Re: QPL vs. DFSG
Sven Luther <email@example.com> writes:
> On Wed, Jul 21, 2004 at 12:40:44PM -0400, Raul Miller wrote:
>> It seems to me that the QPL is trying to address cases where someone
>> might try to use otherwise independent contractual agreements to prevent
>> the distribution of QPL licensed code.
>> And, it seems to me, that some peopl see a conflict between the way the
>> QPL has expressed this and their interpretation of the DFSG.
>> Maybe, instead of trying to isolate the precise boundary between these
>> two camps, people could work on how to address the real issue -- which
>> probably includes stuff along the lines of "we'll terminate your support
>> contract if you take action without our permission".
>> Is there a way software can be made free in that sort of situation
>> which is acceptable to people who like to discuss the DFSG? If not,
>> is there some reason we should think that's a good thing for the free
>> software community?
> Err, how does the GPL termination clause come into play with this ? The one
> which says something along the lines of "you can't distribute the source of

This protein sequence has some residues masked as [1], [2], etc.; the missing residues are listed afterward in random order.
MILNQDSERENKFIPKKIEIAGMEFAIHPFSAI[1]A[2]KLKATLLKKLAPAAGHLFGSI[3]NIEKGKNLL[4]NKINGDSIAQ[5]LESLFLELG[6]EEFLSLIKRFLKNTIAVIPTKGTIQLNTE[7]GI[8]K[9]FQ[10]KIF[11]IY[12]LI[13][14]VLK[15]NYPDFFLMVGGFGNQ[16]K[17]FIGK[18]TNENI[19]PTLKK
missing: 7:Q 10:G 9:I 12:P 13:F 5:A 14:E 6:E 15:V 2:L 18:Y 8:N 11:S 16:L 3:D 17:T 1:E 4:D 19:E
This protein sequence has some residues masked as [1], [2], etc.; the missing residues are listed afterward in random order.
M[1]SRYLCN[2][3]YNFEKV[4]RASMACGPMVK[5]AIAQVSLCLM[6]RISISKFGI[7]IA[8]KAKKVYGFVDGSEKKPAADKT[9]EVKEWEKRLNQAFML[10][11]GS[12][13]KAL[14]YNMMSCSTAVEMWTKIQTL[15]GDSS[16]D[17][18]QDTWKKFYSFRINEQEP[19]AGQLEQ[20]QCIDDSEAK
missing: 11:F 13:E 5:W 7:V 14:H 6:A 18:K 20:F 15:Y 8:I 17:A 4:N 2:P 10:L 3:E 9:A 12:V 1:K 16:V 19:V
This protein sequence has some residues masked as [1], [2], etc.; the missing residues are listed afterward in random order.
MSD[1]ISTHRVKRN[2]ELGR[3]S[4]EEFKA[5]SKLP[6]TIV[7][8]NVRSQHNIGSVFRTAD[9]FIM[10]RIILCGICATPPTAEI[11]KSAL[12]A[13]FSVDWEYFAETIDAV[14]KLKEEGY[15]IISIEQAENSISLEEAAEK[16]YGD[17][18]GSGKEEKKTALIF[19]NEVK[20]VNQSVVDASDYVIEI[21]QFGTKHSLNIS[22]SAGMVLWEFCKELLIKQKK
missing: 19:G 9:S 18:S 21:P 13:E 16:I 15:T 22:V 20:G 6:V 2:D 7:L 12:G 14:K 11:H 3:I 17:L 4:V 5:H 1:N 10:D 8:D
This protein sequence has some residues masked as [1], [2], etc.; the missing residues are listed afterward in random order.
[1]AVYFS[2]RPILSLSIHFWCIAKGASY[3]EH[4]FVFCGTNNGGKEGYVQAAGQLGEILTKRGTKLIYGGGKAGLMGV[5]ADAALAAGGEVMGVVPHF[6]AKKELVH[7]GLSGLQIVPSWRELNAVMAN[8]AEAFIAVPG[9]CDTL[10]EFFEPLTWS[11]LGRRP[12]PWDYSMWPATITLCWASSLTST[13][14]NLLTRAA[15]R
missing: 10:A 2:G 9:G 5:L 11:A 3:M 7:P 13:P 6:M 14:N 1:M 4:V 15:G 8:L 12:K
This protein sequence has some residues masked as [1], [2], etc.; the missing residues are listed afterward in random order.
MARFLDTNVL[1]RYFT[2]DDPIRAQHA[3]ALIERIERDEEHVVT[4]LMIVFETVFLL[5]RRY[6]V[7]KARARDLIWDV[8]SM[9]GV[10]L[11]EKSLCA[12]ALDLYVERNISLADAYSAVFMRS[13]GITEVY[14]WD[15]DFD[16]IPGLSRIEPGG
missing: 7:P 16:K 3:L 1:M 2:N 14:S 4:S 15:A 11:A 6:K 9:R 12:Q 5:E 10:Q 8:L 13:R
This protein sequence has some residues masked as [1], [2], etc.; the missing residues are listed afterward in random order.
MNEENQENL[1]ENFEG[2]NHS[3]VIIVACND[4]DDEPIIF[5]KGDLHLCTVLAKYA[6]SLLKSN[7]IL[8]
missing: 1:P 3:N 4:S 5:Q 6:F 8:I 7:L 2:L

> your modifications for whichever reason, all rights alocated to you by the GPL
> are then voided".
There's nothing like that in the GPL. The closest is GPL 7, which
says in part:
If you cannot distribute so as to satisfy simultaneously your
obligations under this License and any other pertinent obligations,
then as a consequence you may not distribute the Program at all.
Which isn't a termination clause. It just says that if you have other
restrictions, you don't get to break the GPL to comply with them. The
GPL termination clause is #4, which says:
4. You may not copy, modify, sublicense, or distribute the Program
except as expressly provided under this License. Any attempt
otherwise to copy, modify, sublicense or distribute the Program is
void, and will automatically terminate your rights under this License.
However, parties who have received copies, or rights, from you under
this License will not have their licenses terminated so long as such
parties remain in full compliance.
That's very different. All it says is that if you break the GPL in
one way, you lose all rights under it. This helps keep companies
using GPL'd software honest -- they can't just factor in a cost of
settlements, because they lose even the right to distribute or to make
private modifications when in violation.
Brian Sniffen firstname.lastname@example.org